That gloves-off approach is just one of many recommendations for combating industrial espionage outlined in a new report from the Commission on the Theft of American Intellectual Property, which is headed by the former director of national intelligence, Dennis Blair, as well as Jon Huntsman, who's served as the governor of Utah as well as U.S. ambassador to China.
"China is two-thirds of the intellectual property theft problem, and we are at a point where it is robbing us of innovation to bolster their own industry, at a cost of millions of jobs," Huntsman told The New York Times. "We need some realistic policy options that create a real cost for this activity because the Chinese leadership is sensitive to those costs."
[ For another viewpoint, read Don't Blame China For Security Hacks, Blame Yourself. ]
The report offers 21 specific recommendations, including increasing the budget of the FBI and Department of Justice to investigate trade theft and amending U.S. counter-espionage laws to allow businesses that suffer intellectual property (IP) theft to sue foreign organizations for damages. It also advocates longer-term measures, such as rating countries on their ability to protect IP, as well as ensuring that U.S. officials "push to move China, in particular, beyond a policy of indigenous innovation toward becoming a self-innovating economy."
Indigenous innovation refers to the Chinese government's current policy of investing billions of dollars for research and development in Chinese technology businesses. But according to the Organization for Economic Cooperation and Development, too much of that money goes into development and not enough into research, creating an environment in which homegrown innovation fails to flourish, in part because of piracy.
The IP Commission's report echoes that assessment, noting that "with rare penalties for offenders and large profits to be gained, Chinese businesses thrive on stolen technology." According to estimates cited in the report, China accounts for between 50% and 80% -- depending on the industry -- of the world's IP theft.
"I've often told victims the quote by David Etue, that one only need worry about the enemy who understands that they can spend $1 billion to compete with you or $10 million to steal what you developed," said Nick Selby, CEO of StreetCred Software, on the Police-Led Intelligence blog. "This report bears that concept out."
But the report also urges U.S. businesses to take the information security threat more seriously, saying that too many organizations fail to master vulnerability management practices or layered defenses.
As noted, the commission's report calls for businesses to be allowed to recover stolen IP from attackers' networks -- "without damaging the intruder's own network" -- and to prevent stolen information from being used, through legal means. The report also calls on Congress to pass laws allowing businesses to pursue "a range of more aggressive measures that identify and penalize illegal intruders into proprietary networks," provided those measures avoid collateral damage.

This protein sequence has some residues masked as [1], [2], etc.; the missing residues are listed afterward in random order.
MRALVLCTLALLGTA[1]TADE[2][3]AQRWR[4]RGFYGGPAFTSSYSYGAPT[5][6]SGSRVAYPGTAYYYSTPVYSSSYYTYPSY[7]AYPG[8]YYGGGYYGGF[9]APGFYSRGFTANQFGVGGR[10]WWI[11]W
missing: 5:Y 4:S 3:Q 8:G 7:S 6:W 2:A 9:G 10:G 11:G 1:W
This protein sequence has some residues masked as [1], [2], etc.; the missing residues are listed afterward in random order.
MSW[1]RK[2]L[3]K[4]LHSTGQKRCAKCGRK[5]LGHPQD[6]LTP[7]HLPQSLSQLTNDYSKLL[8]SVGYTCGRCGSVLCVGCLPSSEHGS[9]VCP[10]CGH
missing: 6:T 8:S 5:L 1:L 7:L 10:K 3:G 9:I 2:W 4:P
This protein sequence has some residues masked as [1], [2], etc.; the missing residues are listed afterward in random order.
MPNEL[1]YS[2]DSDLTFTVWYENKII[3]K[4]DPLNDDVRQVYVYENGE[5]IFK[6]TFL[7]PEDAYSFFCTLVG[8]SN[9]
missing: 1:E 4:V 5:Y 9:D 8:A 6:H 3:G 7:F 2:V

"Only when the danger of hacking into a company's network and exfiltrating trade secrets exceeds the rewards will such theft be reduced from a threat to a nuisance," said the report.
The report comes as many businesses are seeking terms of engagement for responding to online attacks. Currently, businesses have some latitude in how they respond, such as being able to conduct reconnaissance of suspected malicious infrastructure or socially engineering attackers -- corporate counsel permitting. But questions remain. For example, can -- or should -- businesses be allowed to hire the equivalent of cyber-Pinkertons to take the fight to online attackers?
Not everyone agrees with the IP Commission's strike-back recommendations. "This is a remarkably bad idea that would harm the national interest," said James A. Lewis, senior fellow and director of the Technology and Public Policy Program at the Center for Strategic and International Studies (CSIS), in an essay titled "Private Retaliation in Cyberspace."
"Our goal is to make cyberspace more stable and secure, not less. Endorsing retaliation works against that goal in many ways, all damaging," he said.
Furthermore, state-sanctioned retaliation could backfire. "The United States is also a leading proponent of the Budapest Convention on Cybercrime, to which we and many other countries are signatories," Lewis said. "Under this convention, private retaliation would be a crime. The victim could reasonably ask the United States to assist in an investigation and extradite those found guilty. They could then bring suit against the perpetrators in U.S. courts."